Reading an article from Umumble but it seems not very well formatted. So I do the math here again.

Consider a hash function (e.g., hashing an arbitrary large file into MD5 checksum) that produces bit output. Since the input space is arbitrary large, we can consider the output space is surjectve, i.e., . When we apply on the output again (first time repetition), the input space is . The probability that one output is not correspond to a particular input is , hence the probability that one output is not correspond to *any* input equals to . Consider the general case that the input space to is and its output space is still . The probability that a particular output is not correspond to any input is

where the last approximation is assuming large enough.

Denote to be the input space for repetitions, i.e. , , , then = . Hence monotonically decreases (i.e. repeated hashing is bad in terms of collision count) but the rate of decrease is reduced exponentially (i.e. repeated hashing do more harm at the first couple repetitions).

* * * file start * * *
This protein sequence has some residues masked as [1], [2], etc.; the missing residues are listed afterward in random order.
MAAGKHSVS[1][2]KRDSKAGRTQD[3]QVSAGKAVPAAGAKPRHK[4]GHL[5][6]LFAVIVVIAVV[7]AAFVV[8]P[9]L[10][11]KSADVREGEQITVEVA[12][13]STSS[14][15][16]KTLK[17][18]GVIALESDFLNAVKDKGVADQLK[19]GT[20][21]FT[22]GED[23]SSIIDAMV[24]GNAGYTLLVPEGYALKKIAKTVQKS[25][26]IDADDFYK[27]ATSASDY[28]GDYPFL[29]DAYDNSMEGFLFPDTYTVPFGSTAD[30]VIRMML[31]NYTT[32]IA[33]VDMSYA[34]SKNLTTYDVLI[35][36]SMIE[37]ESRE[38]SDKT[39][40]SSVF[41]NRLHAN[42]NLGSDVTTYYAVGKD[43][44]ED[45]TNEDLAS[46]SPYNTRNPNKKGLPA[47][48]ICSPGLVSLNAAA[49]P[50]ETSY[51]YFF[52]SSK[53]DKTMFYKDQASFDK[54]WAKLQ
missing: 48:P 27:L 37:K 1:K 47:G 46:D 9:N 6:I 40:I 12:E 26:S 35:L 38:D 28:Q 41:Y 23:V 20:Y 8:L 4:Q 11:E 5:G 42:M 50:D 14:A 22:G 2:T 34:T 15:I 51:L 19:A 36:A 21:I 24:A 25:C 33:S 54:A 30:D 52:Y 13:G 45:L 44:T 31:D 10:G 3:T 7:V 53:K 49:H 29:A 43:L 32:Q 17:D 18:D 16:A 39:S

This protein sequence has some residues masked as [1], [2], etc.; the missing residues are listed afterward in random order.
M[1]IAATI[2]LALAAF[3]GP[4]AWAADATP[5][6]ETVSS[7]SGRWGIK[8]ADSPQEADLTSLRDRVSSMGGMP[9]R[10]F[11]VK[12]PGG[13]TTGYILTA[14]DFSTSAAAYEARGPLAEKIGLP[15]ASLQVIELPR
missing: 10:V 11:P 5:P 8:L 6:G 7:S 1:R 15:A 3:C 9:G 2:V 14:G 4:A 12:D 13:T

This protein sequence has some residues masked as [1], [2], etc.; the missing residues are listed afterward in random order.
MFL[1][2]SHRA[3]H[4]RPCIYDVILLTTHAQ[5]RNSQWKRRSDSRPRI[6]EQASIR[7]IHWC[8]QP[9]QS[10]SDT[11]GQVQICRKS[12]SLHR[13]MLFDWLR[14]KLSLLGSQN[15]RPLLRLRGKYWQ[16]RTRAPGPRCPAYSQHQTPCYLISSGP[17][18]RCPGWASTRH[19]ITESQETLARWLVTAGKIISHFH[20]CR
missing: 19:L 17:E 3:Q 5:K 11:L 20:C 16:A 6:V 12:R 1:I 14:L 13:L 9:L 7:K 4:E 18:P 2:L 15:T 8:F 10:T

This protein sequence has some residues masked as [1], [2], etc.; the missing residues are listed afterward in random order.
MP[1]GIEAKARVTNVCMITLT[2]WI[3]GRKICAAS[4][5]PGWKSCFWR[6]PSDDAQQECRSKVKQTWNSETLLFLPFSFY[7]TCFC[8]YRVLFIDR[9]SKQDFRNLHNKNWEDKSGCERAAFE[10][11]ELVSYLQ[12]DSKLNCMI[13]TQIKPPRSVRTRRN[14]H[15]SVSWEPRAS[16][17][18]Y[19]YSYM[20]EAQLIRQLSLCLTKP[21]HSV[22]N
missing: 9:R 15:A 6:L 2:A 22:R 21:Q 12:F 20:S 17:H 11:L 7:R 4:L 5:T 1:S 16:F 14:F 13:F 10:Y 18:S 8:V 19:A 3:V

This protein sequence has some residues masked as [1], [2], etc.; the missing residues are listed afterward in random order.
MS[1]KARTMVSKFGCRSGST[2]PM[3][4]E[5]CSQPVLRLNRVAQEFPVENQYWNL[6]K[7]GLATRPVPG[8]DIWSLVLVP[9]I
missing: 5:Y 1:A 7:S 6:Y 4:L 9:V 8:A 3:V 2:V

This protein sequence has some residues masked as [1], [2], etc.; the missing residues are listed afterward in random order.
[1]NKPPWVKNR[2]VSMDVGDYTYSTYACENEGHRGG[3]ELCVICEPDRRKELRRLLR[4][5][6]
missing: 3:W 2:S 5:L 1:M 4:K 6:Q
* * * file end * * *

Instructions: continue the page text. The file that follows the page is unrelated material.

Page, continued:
To numerically verify the reduction of output space, run the following Python code:

```
#!/usr/bin/env python
from math import exp, log
K, N = 100000, 2**128
Mk = N
print "k\tlog2(M_k)\n1\t%.3f" % (log(Mk)/log(2))
for i in range(1,K+1):
Mk = Mk * exp(-Mk/N)
print "%d\t%.3f" % (i+1, log(Mk)/log(2))
```

which gives the following output ( and up to ):

```
k log2(M_k)
1 128.000
2 126.557
3 126.027
4 125.659
5 125.374
....
99997 111.390
99998 111.390
99999 111.390
100000 111.390
```